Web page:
Press Release

Idaho's WMAs provide a bounty of waterfowl hunting opportunities

Southwest Idaho has four WMAs where waterfowl hunting can be excellent

The Snake River has received much acclaim as the go-to public land duck hunting destination in Idaho, but it’s certainly not the only place where hunters have an accessible place to hunt waterfowl. About two-thirds of Fish and Game's Wildlife Management Areas are managed with waterfowl in mind, providing food and resting areas for migrating waterfowl. 

Fish and Game has 31 WMAs throughout the state, 20 of which can provide good-to-great waterfowl hunting when conditions are right. These WMAs vary greatly in size and are spread out through five of Fish and Game’s seven regions, including the Panhandle, Southwest, Magic Valley, Southeast, and Upper Snake. Most of them have options for quality walk-in access, and portions can be hunted successfully with limited decoys and without a dog.

WMA waterfowl hunting: The big picture

Waterfowl abundance is generally dependent upon weather patterns, and timing of the fall and winter migrations. Because WMAs are so geographically varied, hunting opportunities differ from region to region, and even between WMAs within a region.

As a general rule, WMAs in the northern and eastern part of the state tend to have shorter windows for waterfowl hunting due to an earlier freeze-up, and most of the hunting takes place prior to Thanksgiving. After that, most waterfowl shift to rivers that don't freeze, or freeze later. Waterfowl congregating in those areas often migrate out when temperatures get frigid and the birds move on to warmer climates inside and beyond Idaho. Waterfowl hunters in the Panhandle and Upper Snake regions should know that grizzly bears are active in the fall during the early part of the waterfowl season, and should take precautions and be "bear aware."

WMAs in southern Idaho tend to have longer windows for waterfowl hunting, and many can be hunted throughout the season, depending on local conditions.

Here is a look at the WMAs available to waterfowl hunters in Southwest Idaho. Follow the links for a more in-depth information about each individual WMA, along with maps and other important information.

Keep in mind that the acreages listed for the Wildlife Management Areas encompass the whole WMA, not just the portions suitable for waterfowl hunting. Wetland areas are typically a fraction of the total acreage, and waterfowl hunting on Fish and Game's WMAs is a popular activity – meaning many of these see high usage during duck season, particularly on weekends and holidays. Don't expect to be alone at any particular WMA, and expect competition from other hunters for prime hunting spots.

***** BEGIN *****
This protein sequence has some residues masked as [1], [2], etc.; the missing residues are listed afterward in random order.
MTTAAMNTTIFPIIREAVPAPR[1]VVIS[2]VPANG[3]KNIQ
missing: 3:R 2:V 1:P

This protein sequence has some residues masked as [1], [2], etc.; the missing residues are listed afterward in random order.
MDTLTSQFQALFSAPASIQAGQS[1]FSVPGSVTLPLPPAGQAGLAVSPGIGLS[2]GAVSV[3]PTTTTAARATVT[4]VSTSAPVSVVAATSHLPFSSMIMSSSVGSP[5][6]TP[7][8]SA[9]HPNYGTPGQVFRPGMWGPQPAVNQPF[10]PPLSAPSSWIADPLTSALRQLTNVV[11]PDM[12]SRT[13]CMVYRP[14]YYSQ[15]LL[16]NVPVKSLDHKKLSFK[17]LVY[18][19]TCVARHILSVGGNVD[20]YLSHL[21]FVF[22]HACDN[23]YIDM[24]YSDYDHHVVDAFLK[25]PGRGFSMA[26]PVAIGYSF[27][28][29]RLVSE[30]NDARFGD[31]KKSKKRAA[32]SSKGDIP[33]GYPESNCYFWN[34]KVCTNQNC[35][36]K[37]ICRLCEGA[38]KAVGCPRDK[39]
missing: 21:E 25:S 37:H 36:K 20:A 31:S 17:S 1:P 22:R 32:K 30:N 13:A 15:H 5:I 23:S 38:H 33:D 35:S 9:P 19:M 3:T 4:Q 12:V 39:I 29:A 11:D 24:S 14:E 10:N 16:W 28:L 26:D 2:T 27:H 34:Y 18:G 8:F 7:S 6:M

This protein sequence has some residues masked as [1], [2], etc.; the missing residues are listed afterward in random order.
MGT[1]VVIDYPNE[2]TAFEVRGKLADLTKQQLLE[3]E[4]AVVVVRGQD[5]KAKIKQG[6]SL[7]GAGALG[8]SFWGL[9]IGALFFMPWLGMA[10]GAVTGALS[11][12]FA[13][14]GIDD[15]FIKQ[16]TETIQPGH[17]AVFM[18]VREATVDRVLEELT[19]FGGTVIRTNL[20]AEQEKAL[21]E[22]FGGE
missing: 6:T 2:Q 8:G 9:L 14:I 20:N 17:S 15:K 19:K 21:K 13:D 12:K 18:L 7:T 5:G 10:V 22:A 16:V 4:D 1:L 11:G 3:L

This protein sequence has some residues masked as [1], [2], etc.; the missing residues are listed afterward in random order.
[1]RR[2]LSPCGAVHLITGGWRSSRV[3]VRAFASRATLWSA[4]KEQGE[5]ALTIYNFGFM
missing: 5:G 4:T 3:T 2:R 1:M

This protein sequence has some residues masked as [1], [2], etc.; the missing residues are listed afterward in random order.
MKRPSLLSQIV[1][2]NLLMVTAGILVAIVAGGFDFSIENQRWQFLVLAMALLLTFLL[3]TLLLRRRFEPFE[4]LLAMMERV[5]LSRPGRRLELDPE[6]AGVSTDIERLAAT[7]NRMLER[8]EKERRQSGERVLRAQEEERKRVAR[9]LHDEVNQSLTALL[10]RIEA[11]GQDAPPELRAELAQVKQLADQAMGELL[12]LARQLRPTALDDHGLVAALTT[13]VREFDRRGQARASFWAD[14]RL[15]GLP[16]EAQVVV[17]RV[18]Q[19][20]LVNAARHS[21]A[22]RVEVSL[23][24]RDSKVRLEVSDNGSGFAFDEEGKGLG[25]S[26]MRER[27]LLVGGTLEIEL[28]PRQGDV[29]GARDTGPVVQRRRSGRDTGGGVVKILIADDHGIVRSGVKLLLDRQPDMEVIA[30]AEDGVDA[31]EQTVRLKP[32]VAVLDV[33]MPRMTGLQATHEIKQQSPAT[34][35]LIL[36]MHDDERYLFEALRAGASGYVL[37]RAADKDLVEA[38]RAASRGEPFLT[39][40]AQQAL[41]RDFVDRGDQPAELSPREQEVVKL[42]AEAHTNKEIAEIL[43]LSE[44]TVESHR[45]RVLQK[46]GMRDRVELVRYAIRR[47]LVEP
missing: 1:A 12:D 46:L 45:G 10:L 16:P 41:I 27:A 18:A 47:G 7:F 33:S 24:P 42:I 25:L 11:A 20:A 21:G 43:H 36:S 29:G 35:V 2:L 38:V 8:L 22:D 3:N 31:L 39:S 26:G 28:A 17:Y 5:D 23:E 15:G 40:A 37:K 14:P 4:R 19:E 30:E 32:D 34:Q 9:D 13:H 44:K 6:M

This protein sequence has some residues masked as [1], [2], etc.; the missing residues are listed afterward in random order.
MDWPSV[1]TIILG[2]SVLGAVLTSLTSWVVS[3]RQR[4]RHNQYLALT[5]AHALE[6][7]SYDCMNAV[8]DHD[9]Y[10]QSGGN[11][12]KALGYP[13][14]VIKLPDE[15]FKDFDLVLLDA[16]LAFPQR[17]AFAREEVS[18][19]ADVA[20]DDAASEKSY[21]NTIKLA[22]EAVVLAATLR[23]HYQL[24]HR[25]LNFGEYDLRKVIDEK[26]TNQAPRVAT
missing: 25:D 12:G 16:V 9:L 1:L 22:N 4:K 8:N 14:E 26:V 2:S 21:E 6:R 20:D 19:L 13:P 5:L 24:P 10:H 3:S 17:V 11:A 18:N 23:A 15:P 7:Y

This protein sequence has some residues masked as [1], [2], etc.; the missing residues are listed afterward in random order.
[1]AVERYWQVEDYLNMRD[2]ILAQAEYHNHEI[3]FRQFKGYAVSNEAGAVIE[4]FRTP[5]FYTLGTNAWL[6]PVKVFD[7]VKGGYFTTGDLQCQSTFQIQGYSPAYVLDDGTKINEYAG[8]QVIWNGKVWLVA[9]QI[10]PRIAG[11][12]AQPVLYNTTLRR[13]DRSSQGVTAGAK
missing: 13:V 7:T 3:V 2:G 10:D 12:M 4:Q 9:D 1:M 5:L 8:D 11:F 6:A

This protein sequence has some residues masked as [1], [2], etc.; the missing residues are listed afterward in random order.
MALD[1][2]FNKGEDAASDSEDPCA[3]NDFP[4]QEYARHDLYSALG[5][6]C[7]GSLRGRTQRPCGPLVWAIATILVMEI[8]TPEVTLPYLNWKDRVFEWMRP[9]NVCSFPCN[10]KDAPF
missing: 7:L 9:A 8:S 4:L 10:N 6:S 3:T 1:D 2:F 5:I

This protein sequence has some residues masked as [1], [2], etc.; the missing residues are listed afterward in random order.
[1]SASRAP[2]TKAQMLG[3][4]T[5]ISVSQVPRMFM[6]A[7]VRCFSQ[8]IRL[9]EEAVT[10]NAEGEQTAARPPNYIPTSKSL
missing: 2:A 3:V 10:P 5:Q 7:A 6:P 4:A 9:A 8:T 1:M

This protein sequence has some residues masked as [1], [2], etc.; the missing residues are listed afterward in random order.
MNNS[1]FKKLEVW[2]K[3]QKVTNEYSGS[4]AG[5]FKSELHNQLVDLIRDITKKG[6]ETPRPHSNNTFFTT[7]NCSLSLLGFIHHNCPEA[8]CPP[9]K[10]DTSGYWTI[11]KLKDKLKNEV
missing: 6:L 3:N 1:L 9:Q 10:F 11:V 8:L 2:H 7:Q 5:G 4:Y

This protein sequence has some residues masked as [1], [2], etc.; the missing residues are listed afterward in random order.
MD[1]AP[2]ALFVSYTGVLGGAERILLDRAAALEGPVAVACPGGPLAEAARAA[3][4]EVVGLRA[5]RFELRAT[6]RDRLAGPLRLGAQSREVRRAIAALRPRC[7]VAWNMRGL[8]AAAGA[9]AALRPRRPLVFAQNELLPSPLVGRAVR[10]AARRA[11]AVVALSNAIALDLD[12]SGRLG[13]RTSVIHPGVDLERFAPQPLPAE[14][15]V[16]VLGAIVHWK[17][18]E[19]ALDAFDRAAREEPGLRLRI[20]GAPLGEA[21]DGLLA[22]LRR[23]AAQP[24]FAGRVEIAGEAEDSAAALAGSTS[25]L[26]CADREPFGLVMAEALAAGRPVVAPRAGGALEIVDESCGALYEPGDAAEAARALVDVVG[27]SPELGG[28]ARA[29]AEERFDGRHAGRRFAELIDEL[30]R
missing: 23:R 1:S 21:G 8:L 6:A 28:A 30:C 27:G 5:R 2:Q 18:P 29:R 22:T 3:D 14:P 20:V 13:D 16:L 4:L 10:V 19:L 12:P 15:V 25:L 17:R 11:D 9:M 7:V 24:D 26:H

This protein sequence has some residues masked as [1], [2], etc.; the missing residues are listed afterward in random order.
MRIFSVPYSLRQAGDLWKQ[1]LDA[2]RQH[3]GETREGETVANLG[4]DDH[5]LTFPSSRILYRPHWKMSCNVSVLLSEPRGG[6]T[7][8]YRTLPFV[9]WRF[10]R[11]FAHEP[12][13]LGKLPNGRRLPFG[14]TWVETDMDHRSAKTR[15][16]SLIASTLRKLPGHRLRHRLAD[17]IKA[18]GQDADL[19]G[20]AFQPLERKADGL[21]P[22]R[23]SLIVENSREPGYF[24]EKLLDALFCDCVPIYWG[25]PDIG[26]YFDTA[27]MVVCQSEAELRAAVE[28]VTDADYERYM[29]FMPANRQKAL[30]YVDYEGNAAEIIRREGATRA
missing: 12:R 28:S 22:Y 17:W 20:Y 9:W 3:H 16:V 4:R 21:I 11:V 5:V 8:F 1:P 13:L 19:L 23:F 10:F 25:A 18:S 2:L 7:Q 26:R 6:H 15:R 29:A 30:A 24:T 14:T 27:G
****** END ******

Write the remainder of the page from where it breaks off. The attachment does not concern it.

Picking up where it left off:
Hunters should also keep in mind that much of the waterfowl season overlaps with pheasant season, and many of WMAs are also popular pheasant hunting destinations. Fish and Game stocks pheasants at more than half of the WMAs listed below, and there are special rules for pheasant hunters on those properties, including a 10 a.m. start time for shooting hours.

Duck hunters on these properties will often find less competition, and the best waterfowl hunting, before 10 a.m. If duck hunters are planning on pheasant hunting as well, they need to follow those rules, and also not be in possession of shotgun shells containing lead shot while they are waterfowl hunting.

Before hunters head out, they should check out the current Idaho Migratory Game Bird Seasons and Rules brochure and remember that they are required to possess/use:

  • A valid Idaho hunting license or hunting passport
  • Migratory Bird (HIP) Permit
  • Federal Migratory Bird (Duck) Stamp for all hunters 16 years or older
  • Nontoxic shot 

Waterfowl hunting at Southwest Region WMAs

Payette River WMA -- 1,066 acres

This WMA consists of scattered parcels on the Payette and Snake rivers, which includes a total of under 100 acres of ponds, along with islands in the Payette River that are popular with waterfowl hunters. The hunting on the river islands, and the WMA in general, tends to heat up when other water in the area freezes. Canada geese and mallards are the most common species, but other waterfowl including wood ducks, gadwall, widgeon, green-winged teal and common goldeneye are also found here.

The WMA includes three main sections – Birding Islands, Emmett segment, and Little Banks Island. Public parking lots and boat launches are available, but the WMA is closed to vehicle traffic and only allows only foot or boat travel.

Snow geese on the Payette River WMA
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Idaho Fish and Game

The Birding Islands segment lies approximately 9 miles east of the town of Payette. It includes several islands in the Payette River and adjacent sites on the mainland, along with nine waterfowl production ponds that are open to hunters during the season. The ponds are accessible to walk-in hunters, as are sites on the mainland, and a many of the islands can be accessed through wadeable portions of the river. Some water is shallow enough to retrieve ducks in waders, but a dog is needed in others.

The Emmett Segment is a 200 acre piece located approximately 3 miles west of Emmett, Idaho, on the Payette River. This section includes a group of scattered islands, with good sloughs and side channels to hunt on, making it a highly used waterfowl production area. Hunters will need a boat -- a kayak or canoe will do -- to access the popular inner islands, but there are a couple spots where hunters can set up on the main bank.